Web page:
Pigs took their turn feeling the heat from the outbreak of so-called swine flu, as easing fears over the broader impact of the disease helped crops rebound from earlier lows.
Chicago Mercantile Exchange's May lean hogs contract stood 3.0 cents lower –limit down - at 66 cents a pound exactly at 16:15 GMT, with the June contract also limit down at 68.65 cents a pound.
Pork bellies at least managed to crawl marginally above day lows, with the May contract down 2.85 cents at 80.95 cents a pound.
Monday represented the first day for investors to give their verdict on the impact of the swine flu outbreak, although some appear to have been prescient, traders said, to judge by a sharp fall off in hog prices late on Friday.
Other commodities, however, rebounded from earlier lows. Feeder cattle for April were down 0.15 cents at 99.60 cents a pound, with some investors speculating that beef might gain from pork's loss. Feeder cattle were only 0.05 cents lower at 86.80 a pound.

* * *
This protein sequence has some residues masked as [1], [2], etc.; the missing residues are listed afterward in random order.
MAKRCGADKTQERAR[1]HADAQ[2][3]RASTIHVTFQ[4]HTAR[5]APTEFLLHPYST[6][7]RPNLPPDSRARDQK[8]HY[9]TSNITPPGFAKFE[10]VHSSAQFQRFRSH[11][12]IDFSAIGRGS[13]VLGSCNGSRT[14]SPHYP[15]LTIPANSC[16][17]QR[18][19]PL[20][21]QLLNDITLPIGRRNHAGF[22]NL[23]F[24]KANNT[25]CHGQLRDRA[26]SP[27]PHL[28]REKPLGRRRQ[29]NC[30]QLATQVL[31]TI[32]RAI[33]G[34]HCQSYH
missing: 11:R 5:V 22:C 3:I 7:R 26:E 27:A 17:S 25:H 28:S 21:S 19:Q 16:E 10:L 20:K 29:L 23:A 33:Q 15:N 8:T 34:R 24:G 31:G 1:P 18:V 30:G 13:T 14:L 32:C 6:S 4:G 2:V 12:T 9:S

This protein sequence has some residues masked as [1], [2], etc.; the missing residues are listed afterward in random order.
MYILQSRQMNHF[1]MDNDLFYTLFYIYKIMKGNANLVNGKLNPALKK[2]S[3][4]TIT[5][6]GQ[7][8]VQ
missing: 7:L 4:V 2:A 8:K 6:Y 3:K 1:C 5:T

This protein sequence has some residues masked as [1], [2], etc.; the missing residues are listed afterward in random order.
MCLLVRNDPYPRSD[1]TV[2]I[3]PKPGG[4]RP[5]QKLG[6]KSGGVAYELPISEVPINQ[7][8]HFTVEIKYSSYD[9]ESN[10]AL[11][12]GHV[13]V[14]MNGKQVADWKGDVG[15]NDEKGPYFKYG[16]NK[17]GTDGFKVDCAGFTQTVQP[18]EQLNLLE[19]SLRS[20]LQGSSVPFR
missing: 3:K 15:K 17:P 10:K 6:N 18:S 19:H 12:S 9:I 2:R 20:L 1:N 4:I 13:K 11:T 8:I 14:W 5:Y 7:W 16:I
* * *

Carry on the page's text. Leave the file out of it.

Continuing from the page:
While grains were still deeper in negative territory, they stood far above morning lows, helped out of their hole by oil. New York crude, at 1.8% down, and Brent, off 1.7%, had recovered about half their day's losses, with both reclaiming the $50 a barrel mark.
Soybeans, the worst hit in early deals for fear of the impact of swine flu on demand for animal feed, was 1.4% lower at $10.26 a bushel. Corn, used for biodiesel as well as feeding livestock, was 1.1% down at $3.72 ¾ a bushel.
Wheat was the biggest loser, off 2.1% at $5.21 a bushel, if 5.5 cents above its morning low.
The trend was reflected in Europe, where London wheat for May was down £1.25 at £109.25 a tonne and its Paris counterpart off E2.00 at E139.50 a tonne. May rapeseed was E4.00 lower at E296.50 a tonne.
And it was echoed in soft commodity prices too. Sugar, cocoa and coffee were all depressed in New York but well above day lows. Sugar, which gained some help from concerns over Indian supplies, was 1.1% down at 14.02 cents per pound.
Orange juice, meanwhile, staggered back into positive territory, up 0.35 cents at 85.25 cents per pound after diving to 83.45 cents a pound earlier.
Earlier, Bursa Malaysia's benchmark July palm oil contract closed at 2,481 ringgit a tonne, down 104 ringgit.